I didn’t really enjoy the 30 + hours of non-productive painful contractions occurring every 2-3 minutes, or the one-on-top-of-the-other contractions on the pitocin drip. And while I did like the epidural and thought it likely that I would want one again, I didn’t want to be basically forced into it because really, anyone who is on a pitocin drip but refuses an epidural is either a martyr or a Viking.
Women have a love-hate history with pain control during childbirth. During my nesting phase in the last month of my pregnancy I read a bunch of non fiction books on child birth, and I learned some interesting things.
In honor of Ron’s birthday today, it’s time I finished this post!
I actually started my previous post about Ron’s virtues months before Rowling admitted that she had made a mistake pairing him with Hermione. But it was that shocking announcement which spurred me into finishing it.
Because, like many of us, I also had my doubts about the couple at first, so my last couple of re-readings have focused on Ron’s character.
Every parent I’ve spoken to agrees – the selection for girl clothes is way better than the selection for boy clothes. The girl section is always twice the size of the boy section, and full of adorable pea coats, polka dot dresses, and bluejeans with butterfly embroideries. Meanwhile, the boy section is full of grubby looking t-shirts covered in corporate characters like Batman and Ninja turtles.
I guess Owl agrees, because one day we were trying shorts on him in the store and he looked longingly over to a rack of pink tutus and said wistfully, “Someday… when I’m a girl… I’m going to wear that.”
PH and I exchanged looks. We looked at the price tag of the tutu. Seven dollars.
“We can get that if you want,” I said.
“No, but those are for girls.”
“Yes, they are,” I said. “But you can PRETEND you are a girl. I mean, you wear a fireman suit sometimes, but are you a really a fireman?”
“No! I’m a little boy!”
“Well, you can pretend to be a girl just like you pretend to be a fireman.”
“Okay! Let’s try it on!”
He has never been so excited about a piece of clothing. He carried it proudly to the cashier, and insisted on donning it the moment the transaction went through.
We were pretty amused, and took some pictures, and tried to cherish this moment while it lasted. We got seven dollars worth of cuteness just that night at Montana’s alone, where he did pirouettes for the admiring waitress.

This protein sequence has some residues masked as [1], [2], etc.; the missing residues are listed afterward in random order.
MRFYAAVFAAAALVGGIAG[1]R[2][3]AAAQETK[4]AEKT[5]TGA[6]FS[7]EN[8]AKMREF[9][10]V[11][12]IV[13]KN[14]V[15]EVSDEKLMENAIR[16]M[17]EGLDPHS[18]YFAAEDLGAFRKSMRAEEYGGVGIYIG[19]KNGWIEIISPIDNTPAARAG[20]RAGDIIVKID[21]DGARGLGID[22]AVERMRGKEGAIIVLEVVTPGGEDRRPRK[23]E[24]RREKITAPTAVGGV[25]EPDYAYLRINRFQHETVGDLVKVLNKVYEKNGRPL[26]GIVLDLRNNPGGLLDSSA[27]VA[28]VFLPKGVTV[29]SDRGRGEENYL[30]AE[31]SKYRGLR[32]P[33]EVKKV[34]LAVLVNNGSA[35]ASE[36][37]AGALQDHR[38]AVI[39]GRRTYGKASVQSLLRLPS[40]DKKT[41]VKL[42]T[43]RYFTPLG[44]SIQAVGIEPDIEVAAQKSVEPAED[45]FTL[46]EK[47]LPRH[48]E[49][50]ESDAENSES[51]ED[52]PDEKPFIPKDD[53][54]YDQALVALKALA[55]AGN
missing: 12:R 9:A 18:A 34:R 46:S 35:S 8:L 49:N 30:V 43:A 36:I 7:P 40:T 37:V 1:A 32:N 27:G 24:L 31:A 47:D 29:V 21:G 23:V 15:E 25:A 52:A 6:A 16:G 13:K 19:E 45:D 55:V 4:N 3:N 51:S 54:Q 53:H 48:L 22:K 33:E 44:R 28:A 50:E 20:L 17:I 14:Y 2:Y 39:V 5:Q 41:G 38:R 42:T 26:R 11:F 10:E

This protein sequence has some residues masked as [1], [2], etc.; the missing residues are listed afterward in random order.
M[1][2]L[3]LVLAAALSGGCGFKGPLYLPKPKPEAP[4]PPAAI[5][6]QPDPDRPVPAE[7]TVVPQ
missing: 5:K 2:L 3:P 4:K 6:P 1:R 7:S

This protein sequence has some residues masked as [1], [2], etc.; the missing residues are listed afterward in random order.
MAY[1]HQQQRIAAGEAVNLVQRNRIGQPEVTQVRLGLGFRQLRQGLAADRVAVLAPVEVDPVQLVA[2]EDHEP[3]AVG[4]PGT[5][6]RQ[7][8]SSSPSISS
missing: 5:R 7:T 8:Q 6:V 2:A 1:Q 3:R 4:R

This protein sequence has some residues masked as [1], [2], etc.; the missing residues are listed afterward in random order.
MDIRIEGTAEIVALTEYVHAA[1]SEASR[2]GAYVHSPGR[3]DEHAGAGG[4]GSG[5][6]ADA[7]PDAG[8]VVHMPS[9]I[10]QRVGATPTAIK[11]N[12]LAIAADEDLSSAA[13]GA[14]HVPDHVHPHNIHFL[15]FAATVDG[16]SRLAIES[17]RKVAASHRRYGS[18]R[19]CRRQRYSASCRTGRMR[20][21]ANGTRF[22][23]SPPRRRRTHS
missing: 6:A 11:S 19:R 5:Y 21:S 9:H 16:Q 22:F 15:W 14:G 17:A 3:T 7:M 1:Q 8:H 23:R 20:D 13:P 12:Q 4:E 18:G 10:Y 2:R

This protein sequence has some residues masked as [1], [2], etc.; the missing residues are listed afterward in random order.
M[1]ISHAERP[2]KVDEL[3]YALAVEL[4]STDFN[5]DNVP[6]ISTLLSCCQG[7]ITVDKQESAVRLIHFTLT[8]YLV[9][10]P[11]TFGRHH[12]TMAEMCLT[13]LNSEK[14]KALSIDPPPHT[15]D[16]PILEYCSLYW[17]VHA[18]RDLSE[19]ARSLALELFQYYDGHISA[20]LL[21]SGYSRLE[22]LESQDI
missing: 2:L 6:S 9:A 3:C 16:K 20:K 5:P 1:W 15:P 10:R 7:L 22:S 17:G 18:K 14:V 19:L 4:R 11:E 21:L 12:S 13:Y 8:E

That was months ago.
He STILL loves his tutu.
We won’t let him wear it to school, ostensibly because tutus are dress-up clothes, and it is no more appropriate to wear tutus to school than to show up in his shark costume. The real reason, though, is that there is a boy at his school who is a little punk and would tear him a new one. This charming child introduced words into his vocabulary like “dead” and “kill” and “gun”. The same kid also taught Owl that pink is for girls, among other things. Once I took him to school with his nails painted and he came home and said “Little Punk says that nail polish is FOR GIRLS.”
God knows what would happen if Owl showed up in a tutu.
We’re not just trying to protect Owl’s feelings – we don’t like things like that parroted at him and we’re not going to set up opportunities for him to receive a lecture in gender norms from some four year old peer.
Other than that, he can wear it pretty much anywhere. He wears it to the store and playing around our complex and out to the park. He wore it to a boy’s birthday party, using the logic that birthdays are a dress-up occasion. We couldn’t argue it and so he went. No one teased him. One larger boy did see and point, but Owl didn’t notice. The other three year olds didn’t even blink.
He was just another boy… in a tutu.
He even sleeps in it most nights. Last night he didn’t sleep with it, but he must have put it on first thing in the morning because he was wearing it when he crawled into bed with me this morning, saying “I’m pretty now, Mom! I’m VERY PRETTY.”